A Brief History of Piaggio


Piaggio & Co came into existence 14th September 1887. The company grew up in the shipyard industry of the Liguria region where they crafted the interiors of large Italian passenger liners and prestigious German ships. By the turn of the century, more than 60 ships were sailing the seas bearing witness to the quality of the company's work and the ability of its cabinet makers. At the turn of the century Piaggio took the bold move of involving itself in the up and coming railway industry by setting up a new company and factory. Metal working was new to the company. Railway carriages of all kinds were manufactured. Around 1915 many Italian companies were looking at the new aviation industry. In 1920 Piaggio took over an ailing aeronautical firm, this re-defined Piaggio & Co as a manufacturer involved in many pursuits including trains, trams, naval shipbuilding, fitting of ships, planes, mechanical engineering, forestry cultivation and production of coal.

New headquarters were purchased at Pontedera in 1924, where some twenty years later we were to see the birth of the Vespa. Meanwhile the focus was on aircraft design and manufacture led by the energetic Enrico Piaggio who raised the workforce from 136 to 6950 in just six years. Before the outbreak of world war two considerable engineering feats were achieved with over 20 records being set using radically designed aero engines. By 1941 the large Pontedera factory became the headquarters of the whole group with some 7000 employees. By 1944, the factory being an obvious target, was repeatedly targetted by Allied bombing. With the whole of Italy's industrial and social infrastructure in a state of collapse, Piaggio sought to find a way out of the situation and looked for a product through which the company could be re-built.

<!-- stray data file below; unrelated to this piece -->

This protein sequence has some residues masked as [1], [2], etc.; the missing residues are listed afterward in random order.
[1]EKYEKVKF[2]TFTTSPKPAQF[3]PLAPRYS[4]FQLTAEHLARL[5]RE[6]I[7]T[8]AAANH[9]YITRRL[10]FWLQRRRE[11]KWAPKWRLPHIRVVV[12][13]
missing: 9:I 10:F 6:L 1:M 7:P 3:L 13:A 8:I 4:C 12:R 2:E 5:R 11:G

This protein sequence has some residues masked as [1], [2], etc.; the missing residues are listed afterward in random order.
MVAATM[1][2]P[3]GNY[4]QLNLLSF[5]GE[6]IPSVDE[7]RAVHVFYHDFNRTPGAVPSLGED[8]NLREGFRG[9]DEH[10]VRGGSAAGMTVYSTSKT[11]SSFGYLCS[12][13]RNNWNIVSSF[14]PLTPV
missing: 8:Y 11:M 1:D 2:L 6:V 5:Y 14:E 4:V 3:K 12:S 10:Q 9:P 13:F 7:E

The company management were billeted in the mansion of a local textile entrepreneur and motorbike enthusiast Count Trossi. Enrico Piaggio was introduced to two odd two-wheeled vehicles in the Count's collection. Possibly these were a 1938 American Cushman and a Velta, an Italian scooter produced in Turin also in 1938. From this came the idea of producing cheap transport which became the MP5 project. Looking awkward and with little style this vehicle became known as the ugly ducking. Enrico wanted to solve the problem and on December 2nd 1945 thanks to the genius of the inventive engineer Corradino D'Ascanio (also credited as the father of the helicopter) a new machine was produced, the MP6 and mass production commenced. The name Vespa was conceived by Enrico Piaggio because he said the vehicle reminded him of a wasp. (Vespa is Italian for wasp)

Production was modelled on 'Ford' type lines, the only question was would the public accept this vehicle, a new concept. Heavily marketed, the first pre-production 50 units almost didn't sell! Efforts to market through Lancia car dealerships and the introduction of payment by instalments kicked the production into a boom which subsequently saw over 130,000 units produced over the next four years. The rest as they say, is history.